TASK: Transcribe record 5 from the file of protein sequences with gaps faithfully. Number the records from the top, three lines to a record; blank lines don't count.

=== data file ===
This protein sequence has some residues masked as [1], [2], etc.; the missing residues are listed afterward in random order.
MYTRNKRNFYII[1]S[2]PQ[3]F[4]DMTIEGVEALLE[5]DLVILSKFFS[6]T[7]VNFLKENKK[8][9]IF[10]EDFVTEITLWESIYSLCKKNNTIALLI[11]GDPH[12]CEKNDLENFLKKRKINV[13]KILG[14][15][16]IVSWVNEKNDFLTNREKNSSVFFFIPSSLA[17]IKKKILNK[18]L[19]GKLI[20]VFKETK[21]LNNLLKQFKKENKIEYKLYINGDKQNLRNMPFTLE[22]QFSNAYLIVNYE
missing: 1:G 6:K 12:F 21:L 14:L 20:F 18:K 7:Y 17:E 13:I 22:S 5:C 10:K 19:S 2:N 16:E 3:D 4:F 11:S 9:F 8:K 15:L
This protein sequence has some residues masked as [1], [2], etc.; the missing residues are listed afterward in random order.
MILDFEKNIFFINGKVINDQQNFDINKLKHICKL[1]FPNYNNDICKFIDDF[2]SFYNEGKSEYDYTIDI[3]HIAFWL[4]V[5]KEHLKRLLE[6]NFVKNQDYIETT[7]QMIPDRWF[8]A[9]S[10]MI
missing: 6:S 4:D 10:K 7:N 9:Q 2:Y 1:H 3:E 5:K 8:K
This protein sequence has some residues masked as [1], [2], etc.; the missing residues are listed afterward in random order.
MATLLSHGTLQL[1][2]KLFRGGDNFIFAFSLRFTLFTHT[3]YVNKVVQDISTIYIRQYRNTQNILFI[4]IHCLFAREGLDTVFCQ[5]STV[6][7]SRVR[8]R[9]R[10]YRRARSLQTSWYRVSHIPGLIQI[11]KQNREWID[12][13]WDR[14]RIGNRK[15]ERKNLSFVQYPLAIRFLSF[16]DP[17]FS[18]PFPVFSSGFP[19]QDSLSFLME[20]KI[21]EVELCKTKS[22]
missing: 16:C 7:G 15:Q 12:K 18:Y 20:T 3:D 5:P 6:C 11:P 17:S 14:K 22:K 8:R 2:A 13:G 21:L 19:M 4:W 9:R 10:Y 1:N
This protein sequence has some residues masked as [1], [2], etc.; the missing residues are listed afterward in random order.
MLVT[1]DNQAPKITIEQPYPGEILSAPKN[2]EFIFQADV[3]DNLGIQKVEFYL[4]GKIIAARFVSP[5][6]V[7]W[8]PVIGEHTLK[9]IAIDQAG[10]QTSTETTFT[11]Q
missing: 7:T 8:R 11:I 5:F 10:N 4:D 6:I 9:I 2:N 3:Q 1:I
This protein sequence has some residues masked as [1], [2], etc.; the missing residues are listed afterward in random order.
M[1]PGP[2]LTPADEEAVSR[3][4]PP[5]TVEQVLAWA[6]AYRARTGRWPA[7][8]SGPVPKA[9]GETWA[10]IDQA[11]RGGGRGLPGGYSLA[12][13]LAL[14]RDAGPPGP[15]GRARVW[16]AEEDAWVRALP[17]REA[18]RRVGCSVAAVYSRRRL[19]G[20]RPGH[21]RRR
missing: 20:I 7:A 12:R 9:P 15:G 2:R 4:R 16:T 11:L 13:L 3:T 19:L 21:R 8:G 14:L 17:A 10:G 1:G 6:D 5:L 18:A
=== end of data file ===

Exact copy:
This protein sequence has some residues masked as [1], [2], etc.; the missing residues are listed afterward in random order.
M[1]PGP[2]LTPADEEAVSR[3][4]PP[5]TVEQVLAWA[6]AYRARTGRWPA[7][8]SGPVPKA[9]GETWA[10]IDQA[11]RGGGRGLPGGYSLA[12][13]LAL[14]RDAGPPGP[15]GRARVW[16]AEEDAWVRALP[17]REA[18]RRVGCSVAAVYSRRRL[19]G[20]RPGH[21]RRR
missing: 20:I 7:A 12:R 9:P 15:G 2:R 4:R 16:T 11:L 13:L 3:T 19:L 21:R 8:G 14:L 17:A 10:G 1:G 6:D 5:L 18:A